The ends Pioneer and Clarion use and the Knu cables you are using, unless damaged, are not the problems.
now we're talking! we should also run our amps and speakers at cryo temps- just be careful of the containment pressure from the liquid boil off-sounds like you should cryo cool your wires. superconductor > standard rca cabling. I can get you access to LN2 or LHe if needed.
Erin, first of all, thanks for all your product reviews. I find them very helpful and educational. Much respect for you.I actually REALLY like the removable RCA harness. It makes installing the deck much easier. I don't have to hold the deck/dash piece in one hand while connecting RCAs with the other hand. With the harness I just connect all the RCAs up, run the harness in to the dash area and then plug it in. Done.
I wish all audio companies used this kind of modular design. Like Alpine/JL/etc do for their amplifiers.
Unnecessarily large barrel connectors provide no tangible benefit. Much less audible. They may look pretty but you're paying for pretty... in some regards I'm all for this. But not for an RCA jack that's buried in the dash...
And, given this is DIY site, to the folks complaining about the connectors, why not do like Jorge did and make your own? Cut the ends off the harness, solder up your own connectors and rock it. Problem solved. You can use whatever $5 boutique barrel jack you want and gain all the SQ you feel is lost with a standard RCA jack.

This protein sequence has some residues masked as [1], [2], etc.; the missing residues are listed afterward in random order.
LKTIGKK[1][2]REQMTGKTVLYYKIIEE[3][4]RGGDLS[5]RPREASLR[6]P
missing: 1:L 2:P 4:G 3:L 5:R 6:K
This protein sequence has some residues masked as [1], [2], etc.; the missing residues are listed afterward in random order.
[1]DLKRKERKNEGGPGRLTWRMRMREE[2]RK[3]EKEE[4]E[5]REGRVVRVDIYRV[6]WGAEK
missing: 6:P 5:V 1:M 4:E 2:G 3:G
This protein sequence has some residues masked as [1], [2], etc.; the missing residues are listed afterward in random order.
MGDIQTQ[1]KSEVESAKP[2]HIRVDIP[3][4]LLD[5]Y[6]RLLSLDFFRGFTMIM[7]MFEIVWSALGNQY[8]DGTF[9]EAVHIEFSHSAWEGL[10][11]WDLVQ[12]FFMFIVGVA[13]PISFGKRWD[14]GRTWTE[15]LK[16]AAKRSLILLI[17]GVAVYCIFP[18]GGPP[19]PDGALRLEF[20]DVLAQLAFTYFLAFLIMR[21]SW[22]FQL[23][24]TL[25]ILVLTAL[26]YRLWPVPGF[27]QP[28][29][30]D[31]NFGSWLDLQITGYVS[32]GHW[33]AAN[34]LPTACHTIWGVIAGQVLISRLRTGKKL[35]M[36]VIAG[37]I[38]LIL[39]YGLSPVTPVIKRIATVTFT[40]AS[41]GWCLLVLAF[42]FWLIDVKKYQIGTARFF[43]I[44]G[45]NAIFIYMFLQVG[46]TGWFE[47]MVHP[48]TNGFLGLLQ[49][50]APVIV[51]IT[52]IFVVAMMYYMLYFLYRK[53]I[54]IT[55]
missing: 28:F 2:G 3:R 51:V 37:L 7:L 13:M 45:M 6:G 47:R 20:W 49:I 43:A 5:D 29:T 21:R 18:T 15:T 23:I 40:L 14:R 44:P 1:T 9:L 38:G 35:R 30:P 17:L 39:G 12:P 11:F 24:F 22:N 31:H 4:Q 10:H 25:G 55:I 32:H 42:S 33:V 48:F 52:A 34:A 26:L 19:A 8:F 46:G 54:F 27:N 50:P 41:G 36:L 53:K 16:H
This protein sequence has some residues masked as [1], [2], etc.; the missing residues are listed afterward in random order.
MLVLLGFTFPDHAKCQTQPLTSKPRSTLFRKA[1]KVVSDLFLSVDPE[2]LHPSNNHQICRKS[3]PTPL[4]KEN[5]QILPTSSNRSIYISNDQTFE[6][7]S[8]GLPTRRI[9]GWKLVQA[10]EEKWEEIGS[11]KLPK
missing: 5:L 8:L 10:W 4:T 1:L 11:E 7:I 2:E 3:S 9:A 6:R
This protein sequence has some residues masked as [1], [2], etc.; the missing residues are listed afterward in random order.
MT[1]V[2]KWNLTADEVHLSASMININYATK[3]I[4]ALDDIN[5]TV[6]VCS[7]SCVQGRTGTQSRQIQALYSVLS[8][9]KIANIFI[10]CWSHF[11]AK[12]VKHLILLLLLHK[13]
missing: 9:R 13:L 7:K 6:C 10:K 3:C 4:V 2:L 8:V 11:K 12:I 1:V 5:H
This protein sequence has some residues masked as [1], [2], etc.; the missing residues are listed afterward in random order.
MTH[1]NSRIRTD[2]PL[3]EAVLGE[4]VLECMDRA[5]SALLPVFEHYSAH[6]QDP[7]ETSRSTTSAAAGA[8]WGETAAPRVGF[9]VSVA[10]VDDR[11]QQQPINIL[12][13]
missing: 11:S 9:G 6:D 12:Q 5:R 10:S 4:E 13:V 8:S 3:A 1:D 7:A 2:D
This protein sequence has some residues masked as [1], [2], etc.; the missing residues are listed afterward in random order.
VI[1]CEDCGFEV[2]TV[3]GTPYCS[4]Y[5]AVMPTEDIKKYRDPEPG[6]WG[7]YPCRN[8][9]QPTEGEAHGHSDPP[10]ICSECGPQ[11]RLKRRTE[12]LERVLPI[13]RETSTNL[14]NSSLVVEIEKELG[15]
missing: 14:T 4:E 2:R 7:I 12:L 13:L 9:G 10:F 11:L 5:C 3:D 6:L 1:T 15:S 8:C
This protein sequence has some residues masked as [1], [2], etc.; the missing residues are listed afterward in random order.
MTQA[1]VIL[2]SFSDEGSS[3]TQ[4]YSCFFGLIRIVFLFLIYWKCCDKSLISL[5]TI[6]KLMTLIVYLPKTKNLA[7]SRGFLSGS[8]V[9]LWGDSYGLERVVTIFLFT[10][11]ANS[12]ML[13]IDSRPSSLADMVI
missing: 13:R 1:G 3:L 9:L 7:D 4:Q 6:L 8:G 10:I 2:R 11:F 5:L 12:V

The JL XDs use standard terminals and they're smaller than the HDs.Erin, first of all, thanks for all your product reviews. I find them very helpful and educational. Much respect for you.
It occurred to me that while other physically larger Alpine and JL amplifiers have standard speaker terminals, perhaps they used a high-current modular connector on the smaller PDX and HD amps because usual speaker terminals won't fit. I agree that a multi-pin connector makes installation easier on these amps. A friend recently installed a JL HD600.4 amp under the driver's seat and the multi-pin connector saved his spine from aching too much.
With regards to the P99 RCA harness, the multi-pin connector is (for me) a possible weak point. While it does make installation easier, it is still a connector that may loosen-up and could gather corrosion over time. In two of my friend's cars, simply jiggling a fully-plugged-in connector sideways a tiny bit (a fraction of a millimeter) is enough to introduce noise in one or two channels. Personally, I feel the need to ensure the integrity of low-level signals coming from the head unit. With a non-detachable RCA harness factory-soldered to the PCB, there is one less thing to worry about.
Not sure, but if anything it would have to be some type of allow since cooper is too soft. From what I understand though it doesn't have to be copper, if it did then they would all have to bring it. Don''t think all companies would put out a product that was susceptible to that. Some don't have metal cages period, they use plastic with metalized paint on the interior. Dunno if you remember the problem with the first bitones were they recommended the some of the paint be scratched off to keep the case from shorting on the signal or usb ground IIRC.Are you sure it's not a full copper chassis? I'd think the copper chassis would be more effective now that in the 90s with how many computers and high voltage lines that are in cars now.